If two managers hold similar stocks or buy and sell the same
stocks at the same time, then they would be said to be following
similar techniques. For each stock at each quarter-end, the
authors calculate the average track record of all managers who
recently bought this stock and subtract the average track record
of all managers who recently sold this stock. The result is
referred to as "stock quality." The authors next define
a manager's skill as the average quality of all stocks that
the manager recently bought minus the average quality of all
stocks that he recently sold.
"In evaluating the performance of manager A, we take account
of manager A's historical track record, as well as the historical
track records of managers B and C," says Pástor.
"If manager A's investment decisions are more similar to
manager B's than manager C's, we pay more attention to manager
B's track record than to manager C's track record in judging
Are these new measures useful in evaluating true managerial
skill? Using simulated data, the authors find that the answer
is yes. Their measures prove to be increasingly accurate as
the number of managers increases.
Pástor, Cohen, and Coval also analyzed the performance
of a large sample of U.S. equity funds. For all 3,281 funds
that had existed for two or more years at the end of their sample
(September 30, 2000), they estimated all performance measures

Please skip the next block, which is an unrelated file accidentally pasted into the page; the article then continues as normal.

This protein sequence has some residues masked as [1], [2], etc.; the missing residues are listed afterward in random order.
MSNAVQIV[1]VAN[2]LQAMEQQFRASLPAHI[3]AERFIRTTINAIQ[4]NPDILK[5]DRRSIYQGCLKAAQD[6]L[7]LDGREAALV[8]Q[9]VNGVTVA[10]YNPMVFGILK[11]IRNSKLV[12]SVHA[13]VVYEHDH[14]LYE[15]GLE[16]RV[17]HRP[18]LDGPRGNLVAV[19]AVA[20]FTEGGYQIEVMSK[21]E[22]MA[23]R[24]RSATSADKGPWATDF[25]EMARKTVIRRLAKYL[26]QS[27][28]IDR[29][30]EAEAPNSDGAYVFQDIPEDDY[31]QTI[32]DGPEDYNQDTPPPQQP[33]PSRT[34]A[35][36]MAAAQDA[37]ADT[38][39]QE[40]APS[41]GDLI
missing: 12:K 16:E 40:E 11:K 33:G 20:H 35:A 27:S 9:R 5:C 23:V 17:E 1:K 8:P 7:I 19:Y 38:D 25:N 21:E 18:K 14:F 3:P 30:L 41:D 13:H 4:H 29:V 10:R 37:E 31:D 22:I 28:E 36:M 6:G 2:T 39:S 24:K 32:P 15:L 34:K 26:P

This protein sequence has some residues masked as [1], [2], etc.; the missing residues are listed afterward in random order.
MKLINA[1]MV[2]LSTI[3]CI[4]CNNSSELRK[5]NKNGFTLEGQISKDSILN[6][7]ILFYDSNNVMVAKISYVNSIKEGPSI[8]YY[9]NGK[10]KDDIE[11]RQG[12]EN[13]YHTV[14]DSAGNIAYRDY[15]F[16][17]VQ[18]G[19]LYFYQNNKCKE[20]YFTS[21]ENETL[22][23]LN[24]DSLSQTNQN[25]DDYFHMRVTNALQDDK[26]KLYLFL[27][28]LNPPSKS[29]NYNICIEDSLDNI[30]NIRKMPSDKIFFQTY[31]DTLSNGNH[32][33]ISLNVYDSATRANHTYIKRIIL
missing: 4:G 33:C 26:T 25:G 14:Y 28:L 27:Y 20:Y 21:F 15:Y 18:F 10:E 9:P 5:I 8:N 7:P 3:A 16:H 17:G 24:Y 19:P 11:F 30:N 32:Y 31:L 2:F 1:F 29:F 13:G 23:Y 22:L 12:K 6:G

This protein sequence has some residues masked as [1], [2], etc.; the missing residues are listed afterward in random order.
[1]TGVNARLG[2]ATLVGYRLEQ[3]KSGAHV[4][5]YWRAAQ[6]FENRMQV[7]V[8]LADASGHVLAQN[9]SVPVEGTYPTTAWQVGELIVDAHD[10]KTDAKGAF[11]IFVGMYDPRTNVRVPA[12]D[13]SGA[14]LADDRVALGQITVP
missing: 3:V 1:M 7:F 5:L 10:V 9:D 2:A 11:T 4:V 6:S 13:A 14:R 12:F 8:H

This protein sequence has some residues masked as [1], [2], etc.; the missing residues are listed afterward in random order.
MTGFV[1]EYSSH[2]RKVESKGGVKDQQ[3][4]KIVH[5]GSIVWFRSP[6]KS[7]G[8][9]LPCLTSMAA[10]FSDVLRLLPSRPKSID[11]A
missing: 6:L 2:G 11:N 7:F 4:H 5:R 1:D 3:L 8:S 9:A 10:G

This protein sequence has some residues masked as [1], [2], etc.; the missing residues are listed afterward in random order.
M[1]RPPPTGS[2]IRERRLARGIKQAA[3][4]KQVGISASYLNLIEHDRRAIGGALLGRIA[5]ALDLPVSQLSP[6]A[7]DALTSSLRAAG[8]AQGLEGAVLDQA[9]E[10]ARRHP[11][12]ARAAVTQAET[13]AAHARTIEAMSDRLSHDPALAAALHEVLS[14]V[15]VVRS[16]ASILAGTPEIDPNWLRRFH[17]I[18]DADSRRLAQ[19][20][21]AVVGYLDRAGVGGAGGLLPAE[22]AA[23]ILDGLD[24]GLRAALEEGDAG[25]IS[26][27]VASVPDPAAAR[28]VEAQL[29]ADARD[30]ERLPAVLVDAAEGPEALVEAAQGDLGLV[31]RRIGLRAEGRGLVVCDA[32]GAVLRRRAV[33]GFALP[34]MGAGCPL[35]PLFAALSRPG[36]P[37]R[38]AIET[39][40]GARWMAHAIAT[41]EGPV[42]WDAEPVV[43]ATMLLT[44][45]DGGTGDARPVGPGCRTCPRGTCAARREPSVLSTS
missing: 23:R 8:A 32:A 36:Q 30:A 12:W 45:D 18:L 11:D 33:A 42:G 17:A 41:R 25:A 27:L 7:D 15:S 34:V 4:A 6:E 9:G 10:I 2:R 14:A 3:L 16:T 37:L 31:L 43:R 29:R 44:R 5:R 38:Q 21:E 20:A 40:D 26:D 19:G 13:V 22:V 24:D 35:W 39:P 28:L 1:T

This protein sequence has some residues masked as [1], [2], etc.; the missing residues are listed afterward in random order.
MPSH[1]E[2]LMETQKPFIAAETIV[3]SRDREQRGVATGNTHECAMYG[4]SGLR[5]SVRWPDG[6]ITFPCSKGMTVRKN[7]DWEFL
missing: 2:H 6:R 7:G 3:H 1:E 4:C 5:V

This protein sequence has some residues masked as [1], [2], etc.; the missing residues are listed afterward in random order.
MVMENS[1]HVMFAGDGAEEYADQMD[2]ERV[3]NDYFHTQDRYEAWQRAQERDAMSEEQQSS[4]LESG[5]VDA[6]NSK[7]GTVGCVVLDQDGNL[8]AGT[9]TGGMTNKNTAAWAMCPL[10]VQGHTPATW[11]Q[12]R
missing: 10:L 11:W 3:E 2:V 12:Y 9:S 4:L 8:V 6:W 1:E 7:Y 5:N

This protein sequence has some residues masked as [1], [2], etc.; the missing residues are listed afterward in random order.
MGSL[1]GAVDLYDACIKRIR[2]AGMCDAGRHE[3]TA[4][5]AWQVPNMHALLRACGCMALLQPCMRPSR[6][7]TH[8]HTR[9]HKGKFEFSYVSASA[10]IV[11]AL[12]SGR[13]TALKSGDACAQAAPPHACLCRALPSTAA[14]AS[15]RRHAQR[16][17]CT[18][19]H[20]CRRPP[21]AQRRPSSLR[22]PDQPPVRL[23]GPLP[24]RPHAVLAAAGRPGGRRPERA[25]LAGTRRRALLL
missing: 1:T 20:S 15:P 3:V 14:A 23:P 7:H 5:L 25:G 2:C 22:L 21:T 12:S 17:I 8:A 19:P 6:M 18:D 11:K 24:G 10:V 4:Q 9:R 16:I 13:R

and their precision using the complete return history for each
fund. The authors find that their new system is more precise
than the traditional measure for over 90 percent of all funds.
This result is not surprising because a typical fund holds
dozens of stocks, and a typical stock is held by dozens of funds.
Each additional holder improves the precision of the new estimate
of stock quality, and each additional stock makes this fund
performance estimate more precise.
More Positive Than Expected
According to these new measures, are there mutual fund managers
who demonstrate true skill?
Using traditional returns-based measures of performance, one
would find as many bad managers as good managers (even before
accounting for transaction costs and fees charged to investors).
Good managers, with "positive skill," are defined
as those who can beat their passive benchmarks. Bad managers,
with "negative skill," are those who underperform
their passive benchmarks.
Pástor argues that those results do not make much sense.
"For a rating system to judge a manager's skill to be
negative would require the manager to be less skilled than a
monkey managing a portfolio by throwing darts," says Pástor.
"Our results are more plausible, because we find that there
are quite a few managers who are able to beat their benchmarks
before costs and fees, but very few who can't."
According to the study, fund managers with significantly positive
skill before costs and fees vastly outnumber fund managers with
significantly negative skill. The authors find only three funds
in their sample that show significantly negative skill, while
1,076 funds show significantly positive skill.
Nonetheless, managers' superior skill does not necessarily
persist over time. Mutual fund returns remain almost unpredictable,
as should be expected in a competitive market.
Lubos Pástor is assistant professor of finance at
the University of Chicago Graduate School of Business.